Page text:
Four in O.C. Accused of Holding Illegal Immigrants for Ransom

Times Staff Writer

Four suspected immigrant smugglers are now in custody after police freed three Mexican citizens allegedly being held for ransom at a house in Orange, authorities said.

Unlike a similar incident in May 2004 in which 79 illegal immigrants were found crammed into a single-story Canoga Park house, no other captives were being held at the West Sycamore Avenue home.

A relative of the immigrants -- a husband and wife, both 25, and a 16-year-old girl -- had called Santa Ana police Wednesday and told them that their captors were demanding $5,400 for their return, said Sgt. Lorenzo Carrillo.

The trio had already paid the smugglers $5,000 to be driven to Orange County after they crawled under a fence near Tijuana, officials said.

Police helped the relative get the money and arrange a meeting place off the Garden Grove Freeway in Santa Ana. After the immigrants were exchanged for the cash Thursday night, the suspects got on the freeway.


When they saw police, they threw the cash out of the window, Carrillo said. All but $200 was recovered after police arrested the four. Immigration and Customs Enforcement officials found an additional $26,000 in the house in Orange.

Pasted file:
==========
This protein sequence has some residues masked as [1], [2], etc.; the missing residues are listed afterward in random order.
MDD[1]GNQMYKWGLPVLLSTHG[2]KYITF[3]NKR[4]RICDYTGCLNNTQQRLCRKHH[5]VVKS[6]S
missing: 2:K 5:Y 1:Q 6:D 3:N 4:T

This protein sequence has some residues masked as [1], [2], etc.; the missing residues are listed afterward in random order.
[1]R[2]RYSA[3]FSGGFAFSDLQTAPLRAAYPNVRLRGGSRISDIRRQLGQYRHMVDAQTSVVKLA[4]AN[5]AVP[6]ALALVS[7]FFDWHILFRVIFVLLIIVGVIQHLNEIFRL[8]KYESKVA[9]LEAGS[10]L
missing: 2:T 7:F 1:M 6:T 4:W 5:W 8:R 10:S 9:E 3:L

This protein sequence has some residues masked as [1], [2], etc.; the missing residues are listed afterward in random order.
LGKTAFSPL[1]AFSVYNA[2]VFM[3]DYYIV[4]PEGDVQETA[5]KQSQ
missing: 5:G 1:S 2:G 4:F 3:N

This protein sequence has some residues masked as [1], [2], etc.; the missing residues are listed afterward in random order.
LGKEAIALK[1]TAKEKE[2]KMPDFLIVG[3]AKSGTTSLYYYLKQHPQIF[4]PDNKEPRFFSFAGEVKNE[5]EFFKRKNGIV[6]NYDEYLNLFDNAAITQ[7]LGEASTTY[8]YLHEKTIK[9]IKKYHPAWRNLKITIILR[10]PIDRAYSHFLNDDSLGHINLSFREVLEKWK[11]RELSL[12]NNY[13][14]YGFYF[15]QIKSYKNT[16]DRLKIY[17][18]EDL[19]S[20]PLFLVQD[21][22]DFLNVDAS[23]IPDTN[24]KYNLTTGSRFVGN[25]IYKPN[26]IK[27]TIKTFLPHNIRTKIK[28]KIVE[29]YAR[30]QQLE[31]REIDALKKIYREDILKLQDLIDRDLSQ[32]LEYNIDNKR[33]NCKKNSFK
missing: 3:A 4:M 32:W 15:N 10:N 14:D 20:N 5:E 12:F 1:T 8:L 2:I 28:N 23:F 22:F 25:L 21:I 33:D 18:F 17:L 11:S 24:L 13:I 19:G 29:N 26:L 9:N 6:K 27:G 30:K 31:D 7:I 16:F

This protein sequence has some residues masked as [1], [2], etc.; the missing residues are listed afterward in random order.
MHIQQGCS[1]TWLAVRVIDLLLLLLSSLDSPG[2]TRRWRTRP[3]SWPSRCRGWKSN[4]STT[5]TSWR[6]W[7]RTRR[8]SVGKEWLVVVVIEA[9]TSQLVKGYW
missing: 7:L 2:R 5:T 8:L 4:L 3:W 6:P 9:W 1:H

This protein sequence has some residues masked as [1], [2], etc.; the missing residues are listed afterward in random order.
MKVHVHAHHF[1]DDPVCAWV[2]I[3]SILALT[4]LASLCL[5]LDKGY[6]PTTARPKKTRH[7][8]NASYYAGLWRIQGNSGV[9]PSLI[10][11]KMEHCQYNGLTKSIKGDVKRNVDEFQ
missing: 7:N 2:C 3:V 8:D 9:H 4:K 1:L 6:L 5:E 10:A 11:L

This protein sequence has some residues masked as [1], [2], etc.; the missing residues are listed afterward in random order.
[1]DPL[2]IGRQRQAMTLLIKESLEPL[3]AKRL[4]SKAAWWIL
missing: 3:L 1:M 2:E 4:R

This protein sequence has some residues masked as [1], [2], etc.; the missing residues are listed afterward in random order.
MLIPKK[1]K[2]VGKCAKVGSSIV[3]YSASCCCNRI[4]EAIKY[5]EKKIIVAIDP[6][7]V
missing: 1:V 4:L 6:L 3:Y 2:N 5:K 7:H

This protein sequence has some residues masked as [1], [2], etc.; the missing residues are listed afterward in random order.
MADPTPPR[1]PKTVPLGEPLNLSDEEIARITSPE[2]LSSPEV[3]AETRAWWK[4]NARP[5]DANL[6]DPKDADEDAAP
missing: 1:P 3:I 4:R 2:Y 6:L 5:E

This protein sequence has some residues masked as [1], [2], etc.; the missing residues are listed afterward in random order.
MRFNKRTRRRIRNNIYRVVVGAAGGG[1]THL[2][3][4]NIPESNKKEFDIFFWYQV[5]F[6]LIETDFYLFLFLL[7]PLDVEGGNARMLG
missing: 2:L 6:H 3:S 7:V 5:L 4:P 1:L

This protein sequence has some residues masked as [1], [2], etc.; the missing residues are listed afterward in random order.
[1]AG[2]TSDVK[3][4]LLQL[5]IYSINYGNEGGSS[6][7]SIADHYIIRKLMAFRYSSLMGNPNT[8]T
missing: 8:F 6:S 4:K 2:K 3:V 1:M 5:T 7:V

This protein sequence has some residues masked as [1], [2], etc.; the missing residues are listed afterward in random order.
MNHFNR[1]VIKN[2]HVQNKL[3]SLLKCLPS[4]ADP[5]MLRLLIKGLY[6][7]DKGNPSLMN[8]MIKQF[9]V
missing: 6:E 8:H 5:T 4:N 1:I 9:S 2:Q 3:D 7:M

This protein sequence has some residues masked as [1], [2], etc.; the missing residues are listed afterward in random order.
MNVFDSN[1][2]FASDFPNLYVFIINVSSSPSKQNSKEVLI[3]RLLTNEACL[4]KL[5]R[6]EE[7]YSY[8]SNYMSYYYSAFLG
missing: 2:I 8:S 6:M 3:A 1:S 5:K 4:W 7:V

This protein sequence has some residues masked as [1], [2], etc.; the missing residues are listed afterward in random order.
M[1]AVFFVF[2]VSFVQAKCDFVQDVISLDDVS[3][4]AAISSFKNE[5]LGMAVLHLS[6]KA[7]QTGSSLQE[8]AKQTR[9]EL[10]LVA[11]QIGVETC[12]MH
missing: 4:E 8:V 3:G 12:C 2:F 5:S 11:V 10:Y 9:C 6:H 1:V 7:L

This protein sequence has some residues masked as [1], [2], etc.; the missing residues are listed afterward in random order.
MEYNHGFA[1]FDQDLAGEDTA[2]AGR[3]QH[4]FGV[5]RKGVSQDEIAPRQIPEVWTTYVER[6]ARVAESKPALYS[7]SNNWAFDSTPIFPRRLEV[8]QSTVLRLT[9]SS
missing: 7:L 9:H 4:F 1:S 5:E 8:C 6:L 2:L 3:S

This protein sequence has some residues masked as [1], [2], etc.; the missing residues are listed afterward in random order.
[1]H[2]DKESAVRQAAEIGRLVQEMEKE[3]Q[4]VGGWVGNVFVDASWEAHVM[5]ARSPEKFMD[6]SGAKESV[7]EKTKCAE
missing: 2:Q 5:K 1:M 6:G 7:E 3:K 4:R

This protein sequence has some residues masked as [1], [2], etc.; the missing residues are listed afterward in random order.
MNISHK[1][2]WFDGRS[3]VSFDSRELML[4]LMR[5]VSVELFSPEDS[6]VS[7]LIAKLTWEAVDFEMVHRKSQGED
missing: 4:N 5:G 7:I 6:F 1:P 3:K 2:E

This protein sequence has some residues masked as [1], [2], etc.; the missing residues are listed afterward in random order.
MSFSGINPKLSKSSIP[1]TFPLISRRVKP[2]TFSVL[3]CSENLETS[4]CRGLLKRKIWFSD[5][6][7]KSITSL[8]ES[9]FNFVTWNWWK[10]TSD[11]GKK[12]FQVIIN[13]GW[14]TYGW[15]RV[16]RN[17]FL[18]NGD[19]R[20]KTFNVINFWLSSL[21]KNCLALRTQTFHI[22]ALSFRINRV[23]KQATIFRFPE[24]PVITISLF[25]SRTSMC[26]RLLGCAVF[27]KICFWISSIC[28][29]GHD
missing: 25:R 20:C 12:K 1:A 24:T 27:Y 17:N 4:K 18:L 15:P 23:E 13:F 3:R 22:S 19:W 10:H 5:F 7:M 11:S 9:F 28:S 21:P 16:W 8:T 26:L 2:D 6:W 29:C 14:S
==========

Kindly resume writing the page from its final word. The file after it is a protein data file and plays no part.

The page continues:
Jose Mandujano, 35, of Orange; Erika Olivas, 30, of Orange; Christian Lopez, 19, of Santa Ana; and Diego Elenes, 22, of Orange are each being held on $1-million bail at Santa Ana City Jail on suspicion of extortion and kidnapping.

Immigration officials were working with the U.S. attorney’s office to determine whether they would face federal charges.

The immigrants, who were not identified, were being held so they could help police with their investigation and perhaps testify, customs officials said.

Attempts by smugglers to extort additional money from immigrants are common and “another example of how ruthless and greed-driven this illicit trade is,” said Virginia Kice, a customs spokeswoman.

“The whole objective of human smugglers is to up the profit,” Kice said. “It’s a very brutal and a very lucrative enterprise.”

The threats are not empty, she said. Women have been raped and people of both genders pistol-whipped, beaten or killed if ransoms were not paid, Kice said.

In the May 2004 incident, officials arrested suspected smugglers in Canoga Park after they had demanded a ransom from their victims’ relatives.

A month earlier, more than 100 immigrants were discovered being held against their will in a Watts bungalow. The Watts house had been in use as long as two years, funneling up to 400 people a week into the country at $3,000 to $10,000 per person.